# Normal Force Question

1. Jan 24, 2013

### FredericChopin

1. The problem statement, all variables and given/known data

I've been having a little bit of trouble answering this question:

"An 8.0 kg wooden sled is pulled over the snow by means of a rope that makes an angle of 40° with the horizontal. If the rope has a tension of 70.0 N, what is the normal force acting on the sled?"

2. Relevant equations

w = mg

, gives the weight of an object

FN = mg cos(θ)

, gives the normal force acting on an object on an inclined surface. But since it hasn't been mentioned in my textbook yet, I'm thinking that the question has to be answered using vector components only.

X = R cos(θ)

, and:

Y = R sin(θ)

, gives the horizontal and vertical components of a vector respectively.

1. The problem statement, all variables and given/known data

Unfortunately, I don't have a picture of my diagram, but what I first drew is a triangle with a 40° angle corner, representing the hill.

I drew a vector pointing straight down, starting from the centre of the sled on the hill, marked "78.48 N", which is the weight of the sled.

I drew another vector pointing upwards, perpendicular to the hill surface, starting from the centre of the sled, representing the normal force which needs to be solved.

On the side of the sled, I drew a vector, parallel to the hypotenuse of the hill, marked "70 N", which is the tension on the rope. I formed a triangle using that side and, by checking, I found that the corner angle of this triangle was 50°.

Lastly, above and beneath the diagram of the hill, I joined the weight vector, which acted as the hypotenuse, with the normal force vector, which acted as the adjacent side, forming a triangle.

3. The attempt at a solution

First, I converted the mass of the object into its weight:

w = mg

w = 8.0 * - 9.81

w = -78.48 N

This is where the problem began.

Now that I had a vector triangle with the hypotenuse calculated to be -78.48 N and a corner angle of 40°, I used the normal force formula to find the adjacent side (the normal force excluding the tension of the rope). And since the calculated normal force excluded the tension of the rope, I was going to find the difference in magnitude between the calculated normal force and the Y component of the 70 N (the tension) triangle to find the normal force including the tension of the rope.

So I found the normal force (excluding the tension of the rope):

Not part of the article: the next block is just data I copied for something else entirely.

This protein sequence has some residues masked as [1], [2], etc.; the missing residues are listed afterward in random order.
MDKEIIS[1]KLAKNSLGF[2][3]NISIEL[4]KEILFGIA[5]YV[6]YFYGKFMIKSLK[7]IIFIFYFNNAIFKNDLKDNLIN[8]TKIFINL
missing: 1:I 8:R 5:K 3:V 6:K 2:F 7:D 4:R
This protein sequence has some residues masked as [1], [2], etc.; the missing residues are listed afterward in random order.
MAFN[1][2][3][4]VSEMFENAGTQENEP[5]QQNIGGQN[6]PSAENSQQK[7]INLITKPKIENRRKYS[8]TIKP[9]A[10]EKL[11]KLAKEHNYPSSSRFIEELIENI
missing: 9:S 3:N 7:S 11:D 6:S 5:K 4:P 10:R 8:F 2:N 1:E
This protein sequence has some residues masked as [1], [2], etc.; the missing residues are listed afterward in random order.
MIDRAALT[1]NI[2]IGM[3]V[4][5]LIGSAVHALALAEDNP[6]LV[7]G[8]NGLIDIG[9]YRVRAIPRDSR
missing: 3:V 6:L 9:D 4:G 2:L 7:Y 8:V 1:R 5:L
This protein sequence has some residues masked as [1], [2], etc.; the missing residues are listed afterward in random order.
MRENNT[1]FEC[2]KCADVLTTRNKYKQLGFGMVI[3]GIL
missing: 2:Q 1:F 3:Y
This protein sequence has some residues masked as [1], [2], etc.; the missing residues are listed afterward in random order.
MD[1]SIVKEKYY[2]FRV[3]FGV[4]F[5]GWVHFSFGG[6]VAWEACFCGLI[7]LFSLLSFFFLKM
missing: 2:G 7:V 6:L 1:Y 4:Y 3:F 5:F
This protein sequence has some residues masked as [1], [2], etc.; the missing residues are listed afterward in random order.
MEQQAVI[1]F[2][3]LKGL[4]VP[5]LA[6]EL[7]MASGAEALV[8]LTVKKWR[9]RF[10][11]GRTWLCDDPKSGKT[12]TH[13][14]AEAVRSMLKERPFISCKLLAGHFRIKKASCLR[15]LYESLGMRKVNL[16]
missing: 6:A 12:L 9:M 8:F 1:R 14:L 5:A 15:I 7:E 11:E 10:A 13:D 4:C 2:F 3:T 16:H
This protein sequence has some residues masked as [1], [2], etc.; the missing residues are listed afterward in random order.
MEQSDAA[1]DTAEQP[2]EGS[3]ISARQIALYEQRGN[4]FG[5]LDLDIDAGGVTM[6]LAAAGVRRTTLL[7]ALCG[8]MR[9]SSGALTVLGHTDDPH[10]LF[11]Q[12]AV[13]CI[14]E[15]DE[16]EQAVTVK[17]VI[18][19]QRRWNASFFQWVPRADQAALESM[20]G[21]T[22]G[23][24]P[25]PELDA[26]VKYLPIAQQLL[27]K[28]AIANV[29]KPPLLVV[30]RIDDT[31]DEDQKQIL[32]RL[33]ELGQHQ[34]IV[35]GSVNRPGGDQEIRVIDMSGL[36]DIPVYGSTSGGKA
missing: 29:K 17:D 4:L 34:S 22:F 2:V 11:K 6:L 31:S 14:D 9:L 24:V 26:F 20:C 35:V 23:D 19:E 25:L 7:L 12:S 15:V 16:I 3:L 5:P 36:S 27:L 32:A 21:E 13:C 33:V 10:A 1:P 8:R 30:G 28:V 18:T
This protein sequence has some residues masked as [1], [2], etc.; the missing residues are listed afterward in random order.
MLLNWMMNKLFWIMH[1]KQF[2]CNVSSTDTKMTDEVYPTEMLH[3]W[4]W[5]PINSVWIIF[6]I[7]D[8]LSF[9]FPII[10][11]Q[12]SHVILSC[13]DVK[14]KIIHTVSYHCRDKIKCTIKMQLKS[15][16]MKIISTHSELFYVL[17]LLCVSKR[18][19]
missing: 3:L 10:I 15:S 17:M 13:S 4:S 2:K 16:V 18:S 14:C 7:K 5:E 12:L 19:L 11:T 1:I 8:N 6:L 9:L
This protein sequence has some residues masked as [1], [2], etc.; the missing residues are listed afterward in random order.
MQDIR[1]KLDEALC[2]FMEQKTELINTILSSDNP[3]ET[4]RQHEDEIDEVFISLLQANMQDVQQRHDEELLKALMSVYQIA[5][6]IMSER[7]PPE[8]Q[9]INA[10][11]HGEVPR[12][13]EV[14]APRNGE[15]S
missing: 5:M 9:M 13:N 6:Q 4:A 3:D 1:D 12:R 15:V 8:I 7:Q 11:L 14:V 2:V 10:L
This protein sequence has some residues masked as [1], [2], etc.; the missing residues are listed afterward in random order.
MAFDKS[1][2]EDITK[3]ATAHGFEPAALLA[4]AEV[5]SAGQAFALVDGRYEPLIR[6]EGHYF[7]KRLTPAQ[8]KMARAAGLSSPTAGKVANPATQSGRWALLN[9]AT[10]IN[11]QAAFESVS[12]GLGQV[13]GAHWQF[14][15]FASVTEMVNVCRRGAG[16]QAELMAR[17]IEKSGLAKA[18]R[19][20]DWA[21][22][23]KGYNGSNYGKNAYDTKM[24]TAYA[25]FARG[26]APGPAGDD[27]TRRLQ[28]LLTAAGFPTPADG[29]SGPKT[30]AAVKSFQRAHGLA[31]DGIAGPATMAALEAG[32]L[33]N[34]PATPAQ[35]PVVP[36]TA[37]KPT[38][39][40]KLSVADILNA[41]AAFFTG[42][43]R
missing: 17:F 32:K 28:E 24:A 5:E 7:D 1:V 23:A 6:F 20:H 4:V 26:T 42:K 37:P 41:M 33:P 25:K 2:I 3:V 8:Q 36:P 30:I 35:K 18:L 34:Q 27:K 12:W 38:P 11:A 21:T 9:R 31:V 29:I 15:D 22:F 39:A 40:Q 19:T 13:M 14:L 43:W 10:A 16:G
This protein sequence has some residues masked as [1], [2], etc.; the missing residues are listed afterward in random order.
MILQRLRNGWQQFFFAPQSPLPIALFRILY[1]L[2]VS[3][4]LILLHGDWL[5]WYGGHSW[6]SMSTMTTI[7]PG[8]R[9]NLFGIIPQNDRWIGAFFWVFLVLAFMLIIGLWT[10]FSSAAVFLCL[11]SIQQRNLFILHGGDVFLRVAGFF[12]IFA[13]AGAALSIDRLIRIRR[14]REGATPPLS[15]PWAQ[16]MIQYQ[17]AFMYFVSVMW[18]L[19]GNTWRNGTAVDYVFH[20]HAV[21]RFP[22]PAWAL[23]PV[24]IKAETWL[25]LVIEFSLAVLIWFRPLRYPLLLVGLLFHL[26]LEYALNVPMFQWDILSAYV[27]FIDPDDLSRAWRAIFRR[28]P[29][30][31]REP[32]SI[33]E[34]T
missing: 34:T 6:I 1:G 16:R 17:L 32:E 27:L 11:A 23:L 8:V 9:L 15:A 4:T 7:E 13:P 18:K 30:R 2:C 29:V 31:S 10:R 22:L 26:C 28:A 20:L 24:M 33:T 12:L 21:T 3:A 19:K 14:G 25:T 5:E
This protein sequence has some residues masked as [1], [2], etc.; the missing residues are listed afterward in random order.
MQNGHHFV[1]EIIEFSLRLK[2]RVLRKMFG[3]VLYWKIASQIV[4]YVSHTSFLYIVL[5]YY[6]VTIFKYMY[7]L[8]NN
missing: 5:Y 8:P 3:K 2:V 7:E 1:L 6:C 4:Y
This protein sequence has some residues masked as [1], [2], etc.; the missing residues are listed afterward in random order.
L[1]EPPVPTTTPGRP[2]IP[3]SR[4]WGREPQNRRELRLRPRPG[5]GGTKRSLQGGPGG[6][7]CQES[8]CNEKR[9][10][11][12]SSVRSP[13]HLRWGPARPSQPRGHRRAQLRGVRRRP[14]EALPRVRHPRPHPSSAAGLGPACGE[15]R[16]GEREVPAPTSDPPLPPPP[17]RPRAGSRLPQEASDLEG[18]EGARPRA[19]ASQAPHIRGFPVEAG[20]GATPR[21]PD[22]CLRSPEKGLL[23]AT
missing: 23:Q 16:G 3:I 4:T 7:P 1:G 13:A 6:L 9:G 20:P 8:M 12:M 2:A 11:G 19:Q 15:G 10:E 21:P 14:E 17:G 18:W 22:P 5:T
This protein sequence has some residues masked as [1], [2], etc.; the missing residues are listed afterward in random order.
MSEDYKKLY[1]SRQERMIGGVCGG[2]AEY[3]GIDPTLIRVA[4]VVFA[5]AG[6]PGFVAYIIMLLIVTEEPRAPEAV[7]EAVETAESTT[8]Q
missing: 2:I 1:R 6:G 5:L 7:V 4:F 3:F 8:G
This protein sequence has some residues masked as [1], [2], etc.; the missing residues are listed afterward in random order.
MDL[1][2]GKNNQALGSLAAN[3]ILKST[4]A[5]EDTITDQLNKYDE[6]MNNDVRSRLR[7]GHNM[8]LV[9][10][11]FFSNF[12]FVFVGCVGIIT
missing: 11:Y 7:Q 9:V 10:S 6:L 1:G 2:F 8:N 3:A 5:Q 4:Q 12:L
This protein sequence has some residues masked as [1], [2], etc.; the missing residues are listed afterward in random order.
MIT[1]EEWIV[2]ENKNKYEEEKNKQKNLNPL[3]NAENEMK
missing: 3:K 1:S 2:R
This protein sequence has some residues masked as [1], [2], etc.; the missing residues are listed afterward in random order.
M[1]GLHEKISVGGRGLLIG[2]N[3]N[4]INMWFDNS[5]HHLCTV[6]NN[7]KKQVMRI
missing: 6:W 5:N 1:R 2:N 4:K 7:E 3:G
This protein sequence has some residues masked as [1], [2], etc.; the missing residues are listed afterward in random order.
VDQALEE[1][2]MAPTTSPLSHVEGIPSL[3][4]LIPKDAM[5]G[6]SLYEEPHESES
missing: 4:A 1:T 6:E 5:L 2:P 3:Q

FN = mg cos(θ)

FN = 8.0 * -9.81 cos(40)

FN = -78.48 cos(40)

FN = -60.12

Since the tension vector was the X component of the triangle I drew, I found the Y component of the triangle using trigonometry:

tan(50) = Opposite/70

Opposite = tan(50) 70

Opposite = 83.42 N

Now that I had the Y component of the triangle, I found the difference between that and the calculated normal force:

Normal Force Including Tension Vector = Calculated Normal Force + Y Component Of Tension Vector

Normal Force Including Tension Vector = -60.12 + 83.42

Normal Force Including Tension Vector = 23.3 N

So I found that the normal force was 23.3 N, but when I checked my textbook the answer was 33.4 N

Maybe I was overcomplicating things and horribly confused. I'm struggling with this question and it would be great if somebody could help me and tell me where I went wrong.

I will post a picture of my diagram later.

Also, this is my first post on PF and so I'm really excited! (And upset about the question).

Thank you.

2. Jan 24, 2013

### dx

Are you sure there's a hill or inclined surface? From the question, it sounds like the ground is flat, and the rope makes an angle 40 with the horizontal.

3. Jan 24, 2013

### TSny

Hi FredericChopin, welcome to Physics Forums!

The statement of the problem does not mention a hill. To me it sounds like the sled is pulled along the horizontal ground with a rope that is tilted upward by 40o from the horizontal.

[Edit: Seems I'm dx's echo tonight ]

4. Jan 24, 2013

### FredericChopin

*Facepalm*

I feel REALLY REALLY REALLY stupid. All that work for nothing...

Thank you for clearing that up. But would one of you (or two of you) be able to do me a favour?

Given that there was no hill, the ground was flat and the rope was making an angle of 40° to the horizontal, show, step by step, how you would solve this question.

Thank you.

5. Jan 25, 2013

### dx

We are not allowed to provide step by step solutions in the homework forums, according to PF rules.

But the problem is very easy. There are three forces acting on the block. The force from the rope, the weight of the sled, and the normal force from the ground.

The normal force must balance the weight of the sled and the vertical component of the rope force, since the sled is not moving in the vertical direction. So start by finding the vertical component of the force exerted by the rope.

6. Jan 25, 2013

### TSny

We aren't suppose to give step by step solutions. But if you will show your attempt, we will be glad to provide help. You'll need to start again with a good free-body diagram of the forces and then consider the components of the forces (especially the vertical components).

However, I'm off to bed for now. Will check back tomorrow.

7. Jan 25, 2013

### FredericChopin

I tried the question again and got the correct answer. Thank you.